Map of Trans-Pacific Partnership Countries
Showing Total US Trade in Goods for each Country, 2013
Source: Federation of American Scientists
UPDATE: 1 AUGUST 2015
Trans-Pacific Trade Talks End Without Deal, article by Jim Randle, Voice of America, August 1, 2015.
The Trans-Pacific Partnership (TPP), a proposed multilateral free trade agreement between the United States and eleven other countries in Asia and the Pacific, is currently nearing the final rounds of negotiation. Some members, like Canada and Japan, still have unresolved issues. Accounting for around forty percent of global GDP, the TPP is a Big Deal. Given the lack of exposure in the national media, American businesses and the general population don’t appear to be concerned about what could become the largest regional trade block on the planet.
During his recent testimony before the House and Senate committees, US Trade Representative Michael Froman reported that the TPP is nearing the finish line. “We are not done yet but I feel confident that we are making good progress and we can close out a positive package soon,” he told Senate Finance lawmakers. He urged them to push for Trade Promotion Authority (TPA), also known as fast-track.
Armed with fast-track power, the administration can negotiate trade and other policies tied to the agreement. Once done, Congress can approve or reject the terms of the agreement but cannot make a single amendment.
Last Thursday, in a speech to the Washington International Trade Association, Representative Paul Ryan, now chairman of the House Ways and Means Committee which oversees trade issues, defended the urgency for Congress to pass fast-track authority.
“Here’s the issue: When the U.S. sits down at the negotiating table, every country at that table has to be able to trust us,” he said. “They have to know that the deal the administration wants is the deal Congress wants—because if our trading partners don’t trust the administration—if they think it will make commitments that Congress will undo later—they won’t make concessions. Why run the risk for no reason?”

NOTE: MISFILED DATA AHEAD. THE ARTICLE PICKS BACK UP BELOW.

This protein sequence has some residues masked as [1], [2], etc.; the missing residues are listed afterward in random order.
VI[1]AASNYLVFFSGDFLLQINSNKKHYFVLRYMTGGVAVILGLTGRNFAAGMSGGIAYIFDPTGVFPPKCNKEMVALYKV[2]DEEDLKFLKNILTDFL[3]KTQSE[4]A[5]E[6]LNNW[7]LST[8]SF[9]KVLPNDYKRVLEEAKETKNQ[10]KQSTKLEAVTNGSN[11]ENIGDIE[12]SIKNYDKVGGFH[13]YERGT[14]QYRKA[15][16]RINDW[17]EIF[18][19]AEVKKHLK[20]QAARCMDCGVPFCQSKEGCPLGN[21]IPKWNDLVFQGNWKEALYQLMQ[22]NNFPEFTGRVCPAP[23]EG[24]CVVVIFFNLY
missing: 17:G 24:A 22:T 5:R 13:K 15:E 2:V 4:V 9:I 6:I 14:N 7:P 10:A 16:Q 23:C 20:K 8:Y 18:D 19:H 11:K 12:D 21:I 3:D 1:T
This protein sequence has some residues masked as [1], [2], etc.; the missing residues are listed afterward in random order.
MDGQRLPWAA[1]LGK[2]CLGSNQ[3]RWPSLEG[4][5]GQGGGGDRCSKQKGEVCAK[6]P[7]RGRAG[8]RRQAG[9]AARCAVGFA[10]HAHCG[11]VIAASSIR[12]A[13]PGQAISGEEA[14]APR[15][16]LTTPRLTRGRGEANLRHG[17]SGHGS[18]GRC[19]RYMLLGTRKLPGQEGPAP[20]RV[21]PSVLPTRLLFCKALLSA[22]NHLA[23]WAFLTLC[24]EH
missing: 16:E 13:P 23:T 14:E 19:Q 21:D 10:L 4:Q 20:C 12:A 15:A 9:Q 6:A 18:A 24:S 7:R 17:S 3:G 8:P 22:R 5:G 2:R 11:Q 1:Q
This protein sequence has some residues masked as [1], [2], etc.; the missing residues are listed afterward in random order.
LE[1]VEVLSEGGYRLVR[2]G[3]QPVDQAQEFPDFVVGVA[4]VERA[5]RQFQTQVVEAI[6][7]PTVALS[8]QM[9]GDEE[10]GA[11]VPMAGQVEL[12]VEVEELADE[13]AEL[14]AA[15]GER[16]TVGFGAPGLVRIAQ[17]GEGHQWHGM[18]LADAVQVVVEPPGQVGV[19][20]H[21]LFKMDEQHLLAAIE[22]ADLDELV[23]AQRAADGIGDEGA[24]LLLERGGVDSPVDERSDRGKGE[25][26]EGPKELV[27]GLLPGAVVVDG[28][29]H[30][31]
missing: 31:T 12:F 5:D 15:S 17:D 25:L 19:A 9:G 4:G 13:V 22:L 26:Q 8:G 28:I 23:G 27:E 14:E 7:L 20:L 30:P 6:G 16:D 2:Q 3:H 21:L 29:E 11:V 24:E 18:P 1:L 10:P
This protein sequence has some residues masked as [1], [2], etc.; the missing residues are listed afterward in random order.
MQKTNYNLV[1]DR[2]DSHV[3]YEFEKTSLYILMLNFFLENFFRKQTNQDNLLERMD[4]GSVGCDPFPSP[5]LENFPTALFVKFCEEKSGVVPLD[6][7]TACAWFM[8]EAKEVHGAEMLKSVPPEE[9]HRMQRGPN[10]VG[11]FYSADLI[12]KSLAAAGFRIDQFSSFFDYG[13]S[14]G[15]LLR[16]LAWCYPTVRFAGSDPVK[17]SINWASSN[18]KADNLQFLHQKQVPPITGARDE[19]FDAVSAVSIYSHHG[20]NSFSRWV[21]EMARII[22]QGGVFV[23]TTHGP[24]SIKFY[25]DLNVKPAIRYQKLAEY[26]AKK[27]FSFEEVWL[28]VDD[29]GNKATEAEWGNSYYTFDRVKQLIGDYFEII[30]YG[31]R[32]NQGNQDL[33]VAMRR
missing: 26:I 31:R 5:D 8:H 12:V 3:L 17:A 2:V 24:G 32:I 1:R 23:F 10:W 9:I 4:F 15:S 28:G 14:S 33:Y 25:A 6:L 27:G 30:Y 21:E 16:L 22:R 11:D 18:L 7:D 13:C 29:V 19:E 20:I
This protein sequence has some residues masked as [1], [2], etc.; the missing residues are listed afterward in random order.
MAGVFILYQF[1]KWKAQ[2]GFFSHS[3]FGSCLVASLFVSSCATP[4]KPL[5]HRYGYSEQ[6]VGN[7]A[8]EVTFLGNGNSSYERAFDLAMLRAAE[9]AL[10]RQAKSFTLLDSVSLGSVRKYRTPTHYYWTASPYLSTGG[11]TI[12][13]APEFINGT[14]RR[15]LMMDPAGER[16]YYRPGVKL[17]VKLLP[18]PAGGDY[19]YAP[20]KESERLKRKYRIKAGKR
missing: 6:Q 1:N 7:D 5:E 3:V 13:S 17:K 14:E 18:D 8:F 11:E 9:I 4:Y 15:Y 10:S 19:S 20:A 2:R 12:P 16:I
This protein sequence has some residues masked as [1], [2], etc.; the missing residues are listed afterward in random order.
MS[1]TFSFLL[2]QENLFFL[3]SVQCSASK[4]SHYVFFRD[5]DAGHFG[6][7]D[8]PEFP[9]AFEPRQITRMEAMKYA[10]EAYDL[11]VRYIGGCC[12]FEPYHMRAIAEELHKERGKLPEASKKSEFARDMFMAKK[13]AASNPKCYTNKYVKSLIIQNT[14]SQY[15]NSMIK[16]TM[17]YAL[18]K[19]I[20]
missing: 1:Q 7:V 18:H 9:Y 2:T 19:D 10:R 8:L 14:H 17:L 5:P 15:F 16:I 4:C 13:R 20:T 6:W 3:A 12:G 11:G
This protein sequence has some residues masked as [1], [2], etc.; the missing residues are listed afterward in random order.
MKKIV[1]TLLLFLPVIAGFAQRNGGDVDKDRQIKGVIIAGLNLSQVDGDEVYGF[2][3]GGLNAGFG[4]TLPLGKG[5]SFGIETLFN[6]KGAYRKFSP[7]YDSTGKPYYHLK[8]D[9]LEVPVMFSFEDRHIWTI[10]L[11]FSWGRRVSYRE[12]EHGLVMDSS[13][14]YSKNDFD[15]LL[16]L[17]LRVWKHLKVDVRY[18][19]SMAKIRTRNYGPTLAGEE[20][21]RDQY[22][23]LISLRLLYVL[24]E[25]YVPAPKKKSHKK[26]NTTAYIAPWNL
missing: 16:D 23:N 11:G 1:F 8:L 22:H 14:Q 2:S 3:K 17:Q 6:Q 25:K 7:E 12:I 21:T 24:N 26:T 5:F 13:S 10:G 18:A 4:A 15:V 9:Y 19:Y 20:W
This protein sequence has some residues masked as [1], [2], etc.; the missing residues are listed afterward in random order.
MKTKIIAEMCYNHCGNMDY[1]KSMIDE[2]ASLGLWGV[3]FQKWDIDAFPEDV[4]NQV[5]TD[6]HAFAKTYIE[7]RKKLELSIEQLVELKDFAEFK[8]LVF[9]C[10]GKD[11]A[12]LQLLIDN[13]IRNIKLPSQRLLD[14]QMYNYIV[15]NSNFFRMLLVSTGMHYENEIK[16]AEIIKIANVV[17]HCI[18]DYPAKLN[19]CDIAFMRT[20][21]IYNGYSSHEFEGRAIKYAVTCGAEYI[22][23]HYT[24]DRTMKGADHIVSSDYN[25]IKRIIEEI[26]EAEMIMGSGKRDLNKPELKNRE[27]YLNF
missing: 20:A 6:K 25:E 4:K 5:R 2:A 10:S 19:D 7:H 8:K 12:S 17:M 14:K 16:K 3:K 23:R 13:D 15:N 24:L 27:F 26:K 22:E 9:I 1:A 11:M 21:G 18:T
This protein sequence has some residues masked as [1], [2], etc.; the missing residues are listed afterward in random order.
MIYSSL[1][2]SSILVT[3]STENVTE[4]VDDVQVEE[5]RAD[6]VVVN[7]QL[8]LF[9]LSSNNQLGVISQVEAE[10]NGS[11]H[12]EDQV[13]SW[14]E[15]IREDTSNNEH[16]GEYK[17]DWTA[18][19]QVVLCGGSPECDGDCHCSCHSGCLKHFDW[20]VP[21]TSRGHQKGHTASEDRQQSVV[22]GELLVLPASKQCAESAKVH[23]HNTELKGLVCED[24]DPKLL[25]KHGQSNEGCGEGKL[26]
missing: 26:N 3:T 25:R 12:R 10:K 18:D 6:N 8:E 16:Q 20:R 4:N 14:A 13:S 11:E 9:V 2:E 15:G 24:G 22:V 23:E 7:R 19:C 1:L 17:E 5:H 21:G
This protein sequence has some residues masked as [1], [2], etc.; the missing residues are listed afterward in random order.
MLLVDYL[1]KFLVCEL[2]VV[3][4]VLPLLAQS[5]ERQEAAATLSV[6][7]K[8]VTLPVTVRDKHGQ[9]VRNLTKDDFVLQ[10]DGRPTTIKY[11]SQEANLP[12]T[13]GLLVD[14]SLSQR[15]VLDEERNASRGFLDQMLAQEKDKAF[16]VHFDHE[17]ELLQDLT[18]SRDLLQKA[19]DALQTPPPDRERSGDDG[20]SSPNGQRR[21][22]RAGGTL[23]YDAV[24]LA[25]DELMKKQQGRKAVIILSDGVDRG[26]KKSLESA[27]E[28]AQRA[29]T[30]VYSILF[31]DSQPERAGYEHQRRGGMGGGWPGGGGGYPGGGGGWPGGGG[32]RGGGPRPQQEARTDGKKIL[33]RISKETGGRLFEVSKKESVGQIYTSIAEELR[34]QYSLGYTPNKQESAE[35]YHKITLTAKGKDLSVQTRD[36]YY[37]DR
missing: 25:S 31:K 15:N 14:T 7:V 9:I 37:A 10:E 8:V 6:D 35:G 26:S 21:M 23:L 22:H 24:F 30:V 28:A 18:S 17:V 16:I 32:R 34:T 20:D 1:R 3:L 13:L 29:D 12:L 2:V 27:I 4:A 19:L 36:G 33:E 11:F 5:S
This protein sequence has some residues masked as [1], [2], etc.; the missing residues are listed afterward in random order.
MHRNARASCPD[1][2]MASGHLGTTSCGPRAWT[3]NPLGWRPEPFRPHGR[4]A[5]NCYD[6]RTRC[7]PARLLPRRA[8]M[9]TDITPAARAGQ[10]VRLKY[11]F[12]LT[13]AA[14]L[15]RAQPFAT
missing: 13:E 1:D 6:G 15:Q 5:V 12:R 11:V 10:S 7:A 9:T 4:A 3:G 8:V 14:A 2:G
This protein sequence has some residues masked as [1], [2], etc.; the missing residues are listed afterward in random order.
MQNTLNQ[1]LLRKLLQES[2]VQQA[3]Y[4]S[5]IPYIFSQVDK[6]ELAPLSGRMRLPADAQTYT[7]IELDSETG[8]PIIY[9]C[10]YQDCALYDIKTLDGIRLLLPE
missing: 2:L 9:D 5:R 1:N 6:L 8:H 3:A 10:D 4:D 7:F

Most Republicans are in favor of signing the TPP and granting fast-track authority. Senator Elizabeth Warren and many other Democrats oppose the deal. In a letter dated December 17, 2014, to Ambassador Froman, Senators Warren, Tammy Baldwin, and Edward Markey expressed concern that the TPP “could make it harder for Congress and regulatory agencies to prevent future financial crises. With millions of families still struggling to recover from the last financial crisis and the Great Recession that followed, we cannot afford a trade deal that undermines the government’s ability to protect the American economy.”
As a former international trade professional, I support and continue to promote the movement of goods across borders. But, like NAFTA and other modern-day international trade agreements, the multilateral TPP agreement goes far beyond eliminating tariffs and other trade barriers, and setting quotas. The TPP will affect everything in our day to day lives: banking regulations, food safety standards, energy policies, medicine patents, environmental protections, government procurement, and much more.
Passing Trade Promotion Authority will mean fast-track for greater global dominance by transnational corporations and greater inequality for the rest of us. What’s more, it will mean fast-track to climate disruption and ecosystem collapse.